Marcius Extavour (marcius.extavour@sciencepolicy.ca) holds a Ph.D. in atomic physics and quantum optics from the University of Toronto. He served as the 2010-2011 OSA/SPIE Guenther Congressional Science Policy Fellow, and he is an active consultant and organizer in clean energy and science policy in Toronto, Canada.

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Using Informational Interviews to Broaden Career Horizons

17. March 2011

By Marcius Extavour

Some job seekers are hesitant to ask a potential employer to give them an informational interview. Why would any busy person agree to such a request? And why should you bother?

Informational interviews are not just a means to an end—in other words, getting a job. They can be valuable tools that inform your career choices, help you to explore new paths, and introduce you to new people. This post highlights the benefits of informational interviews for early-career science professionals as well as people changing careers and those who are simply curious about another field. It also aims to help you feel less intimidated about requesting an interview.

If your goal is to get a job
This is the classic reason for doing an informational interview: You are a job seeker reaching out to a prospective employer to discuss the employer’s work and the organization in general, rather than responding to a specific, advertised vacancy. The goal is near-term employment, and the target has already been identified as someone or someplace you would like to work for.

To set up the interview, contact a manager or hiring director to explain your interest in their work and the organization, and be sure to submit a polished resume with your request. At the interview, ask about specific ongoing projects, any new developments or trends within the organization, and whether the organization has any current or near-future plans for hiring.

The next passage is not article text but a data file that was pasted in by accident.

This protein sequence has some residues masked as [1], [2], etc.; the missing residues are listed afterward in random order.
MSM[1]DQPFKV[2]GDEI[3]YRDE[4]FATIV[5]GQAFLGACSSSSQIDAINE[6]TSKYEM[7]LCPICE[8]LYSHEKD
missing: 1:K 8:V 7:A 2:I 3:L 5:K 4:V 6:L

If you’re looking to explore a new field
Informational interviews can be a great way to test the waters of a new area of interest and to expand your network. 

Start by contacting any individuals in the new field with whom you have come into contact, or representatives from organizations you are familiar with. These could be the same people or groups who first engaged your interest in the field. If you are well acquainted with any professionals in your field of interest, contact them first.

If not, do not be afraid to reach out to strangers. Just be sure to make it clear that you are seeking information, not direct employment. In preparing for the interview, focus on clearly articulating why you are interested in the area, what skills from your present work might be transferrable, and why you are looking to shift into a new field. Prepare a resume beforehand, but be ready to modify it after the interview based on what you learned. (You can even seek direct feedback on your resume itself at the interview. This is an exploratory interview, after all!)

Ask questions about the work environment at particular organizations and/or the general culture of the field of interest. And make sure to ask for recommendations of other people or organizations you can follow up with. Referrals from professionals in the new field can be one of the most valuable outcomes of such an interview.

If you aim to identify options or narrow your focus

Finally, and especially for graduate students and post-docs, informational interviews can be a great source of professional advice, mentorship and exposure to the many professional options in front of them. Mentorship is a great asset, but mentors can be hard to find. Informational interviewing is a great way to meet people whose work you admire, and who in turn may take an interest in your aspirations. 

Seek advice for interview candidates from your peers, advisors, family and friends. People who love what they do usually also love to talk about it, so they are likely to be receptive to interview requests. Ask people how they got to where they are now. What steps did they take? What pitfalls did they avoid—or overcome and learn from?